I’d hoped to do this last summer, but schedules just never worked out. Everything came together this past weekend though – no one was busy with other plans, good weather was in the forecast (save a bit of wind), and there was a mostly-full moon.
Originally, we were going to start pretty early in the morning and finish up mid-day. I half-jokingly suggested to Andrew that we just do it overnight, summit at sunrise, and finish up early. After thinking about it for a minute, the overnight plan made a lot of sense – not having to wake up at 2am is always nice, and we’d miss the hordes of mid-day hikers by being off the mountain before most of them even started.
Andrew, Brian, and I met at the lower parking lot (which would allow for a bit of Colorado Trail riding on the way out) and were pedaling at 12:45am.
The pedaling didn’t last for long, maybe a mile up the road to the 4WD trailhead. From that point on we pushed. There was a long way to go, and avoiding going anaerobic early and often was the smart call. Just over four and a half hours after leaving the car, I was sitting on top of Colorado.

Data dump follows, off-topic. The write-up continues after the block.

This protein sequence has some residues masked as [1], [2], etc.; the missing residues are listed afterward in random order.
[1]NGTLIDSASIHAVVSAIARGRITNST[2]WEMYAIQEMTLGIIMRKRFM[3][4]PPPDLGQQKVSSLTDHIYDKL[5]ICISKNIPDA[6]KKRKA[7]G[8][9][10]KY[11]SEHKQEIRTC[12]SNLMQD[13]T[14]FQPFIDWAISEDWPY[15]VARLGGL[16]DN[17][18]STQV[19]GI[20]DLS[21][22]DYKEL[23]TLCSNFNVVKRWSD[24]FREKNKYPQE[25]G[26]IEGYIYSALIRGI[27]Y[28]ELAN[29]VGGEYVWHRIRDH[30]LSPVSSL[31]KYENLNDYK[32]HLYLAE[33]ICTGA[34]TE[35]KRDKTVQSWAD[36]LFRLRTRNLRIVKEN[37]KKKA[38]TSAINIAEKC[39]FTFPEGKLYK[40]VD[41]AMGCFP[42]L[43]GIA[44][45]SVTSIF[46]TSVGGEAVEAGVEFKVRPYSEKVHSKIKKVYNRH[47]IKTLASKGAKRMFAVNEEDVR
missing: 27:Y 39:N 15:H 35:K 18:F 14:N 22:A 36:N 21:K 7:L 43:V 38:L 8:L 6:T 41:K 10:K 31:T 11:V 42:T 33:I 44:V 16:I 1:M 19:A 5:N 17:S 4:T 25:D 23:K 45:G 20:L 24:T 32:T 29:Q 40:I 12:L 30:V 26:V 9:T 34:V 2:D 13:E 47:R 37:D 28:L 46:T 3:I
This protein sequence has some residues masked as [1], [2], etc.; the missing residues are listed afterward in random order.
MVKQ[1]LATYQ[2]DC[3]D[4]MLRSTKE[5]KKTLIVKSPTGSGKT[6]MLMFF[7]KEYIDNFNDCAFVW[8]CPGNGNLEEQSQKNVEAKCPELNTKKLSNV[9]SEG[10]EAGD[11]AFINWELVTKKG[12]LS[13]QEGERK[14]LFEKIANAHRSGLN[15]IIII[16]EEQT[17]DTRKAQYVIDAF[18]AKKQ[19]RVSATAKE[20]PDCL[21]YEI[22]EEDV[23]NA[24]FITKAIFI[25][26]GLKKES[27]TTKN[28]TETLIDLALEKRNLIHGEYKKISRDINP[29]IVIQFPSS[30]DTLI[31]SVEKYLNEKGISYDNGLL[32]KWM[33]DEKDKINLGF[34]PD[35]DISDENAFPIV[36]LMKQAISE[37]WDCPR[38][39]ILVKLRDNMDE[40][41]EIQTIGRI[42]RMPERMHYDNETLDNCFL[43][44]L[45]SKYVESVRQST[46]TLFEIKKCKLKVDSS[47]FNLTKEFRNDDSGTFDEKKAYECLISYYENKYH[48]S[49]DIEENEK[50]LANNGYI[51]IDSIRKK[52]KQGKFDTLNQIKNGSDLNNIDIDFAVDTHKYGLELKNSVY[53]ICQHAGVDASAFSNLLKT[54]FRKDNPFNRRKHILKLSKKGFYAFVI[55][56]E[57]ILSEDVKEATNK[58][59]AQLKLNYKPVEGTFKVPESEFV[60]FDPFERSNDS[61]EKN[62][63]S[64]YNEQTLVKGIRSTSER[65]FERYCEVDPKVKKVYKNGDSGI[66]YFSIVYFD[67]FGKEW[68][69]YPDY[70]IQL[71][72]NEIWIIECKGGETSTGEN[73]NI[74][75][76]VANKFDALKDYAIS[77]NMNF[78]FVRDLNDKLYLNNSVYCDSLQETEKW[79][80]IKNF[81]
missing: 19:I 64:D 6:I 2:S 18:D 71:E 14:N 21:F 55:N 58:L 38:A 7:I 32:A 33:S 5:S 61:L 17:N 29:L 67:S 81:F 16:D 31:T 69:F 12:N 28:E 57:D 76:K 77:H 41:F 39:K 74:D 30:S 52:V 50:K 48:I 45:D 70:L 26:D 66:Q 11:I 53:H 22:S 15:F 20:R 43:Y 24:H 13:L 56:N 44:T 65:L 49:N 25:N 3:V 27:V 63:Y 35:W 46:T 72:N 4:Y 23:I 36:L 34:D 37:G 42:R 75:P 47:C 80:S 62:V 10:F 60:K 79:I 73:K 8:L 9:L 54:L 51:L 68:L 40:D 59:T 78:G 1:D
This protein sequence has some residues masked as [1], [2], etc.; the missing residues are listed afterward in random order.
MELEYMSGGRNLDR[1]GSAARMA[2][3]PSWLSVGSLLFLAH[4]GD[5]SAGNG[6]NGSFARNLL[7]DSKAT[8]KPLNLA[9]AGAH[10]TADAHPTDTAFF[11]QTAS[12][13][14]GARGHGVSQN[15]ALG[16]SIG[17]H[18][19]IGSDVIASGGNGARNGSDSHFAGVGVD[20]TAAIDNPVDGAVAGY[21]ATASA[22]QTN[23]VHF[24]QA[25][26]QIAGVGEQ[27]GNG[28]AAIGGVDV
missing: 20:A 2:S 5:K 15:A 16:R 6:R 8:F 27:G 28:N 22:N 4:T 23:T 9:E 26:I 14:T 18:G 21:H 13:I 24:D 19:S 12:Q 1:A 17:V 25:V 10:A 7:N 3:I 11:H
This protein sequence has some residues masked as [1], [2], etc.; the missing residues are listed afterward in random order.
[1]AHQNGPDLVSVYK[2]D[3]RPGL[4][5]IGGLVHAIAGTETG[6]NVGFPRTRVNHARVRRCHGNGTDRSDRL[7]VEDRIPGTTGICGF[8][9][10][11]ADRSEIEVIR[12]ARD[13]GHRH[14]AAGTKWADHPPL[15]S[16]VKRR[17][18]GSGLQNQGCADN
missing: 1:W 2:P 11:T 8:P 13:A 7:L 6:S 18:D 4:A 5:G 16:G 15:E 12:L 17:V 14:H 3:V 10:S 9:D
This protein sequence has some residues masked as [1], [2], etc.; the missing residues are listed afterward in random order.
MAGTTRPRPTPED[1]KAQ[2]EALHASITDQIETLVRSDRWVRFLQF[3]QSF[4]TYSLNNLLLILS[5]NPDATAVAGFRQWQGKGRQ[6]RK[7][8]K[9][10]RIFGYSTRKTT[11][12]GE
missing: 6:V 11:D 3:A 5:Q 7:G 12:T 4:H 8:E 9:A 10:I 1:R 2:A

The views were great, as expected.
Appropriately, I enjoyed the can of Sunshine while waiting for sunrise that we each hauled to the summit.
It had been pretty windy, but the sun warmed things up nicely, and the windbreak on the summit made for nice viewing of sunrise.
Early morning light is as good as it gets in the mountains, and is a big part of why I like to hit the summit so early.
After about 45 minutes on top, we got ready to drop. I put on my fullface and some pads, which I decided were worth hauling up after seeing this video of someone on Elbert after losing his brakes. A loose, rocky, tight 5,000′ descent at an average 20% grade is not a very brake-friendly descent.
There was some haze in the air from the wildfires all around the west, but it wasn’t too bad.
Before long the mid-day sun showed up and flattened all the colors.
At one point, the hiking trail had been braided to seven tracks wide. And people say mountain bikers don’t respect trails.
It was a blast descending through so many different environments so quickly – from loose, chossy rock, to alpine tundra, lower still to evergreen forests, and finally aspen as we got closer to Twin Lakes below.
We took quite a few breaks to let the brakes cool, and still they were overheating on the way down.
Andrew has said “never again,” but I’m sure I’ll be back. Getting up high in the alpine without having to walk back downhill is a wonderful thing.
If you missed the video (posted yesterday), here is a direct link.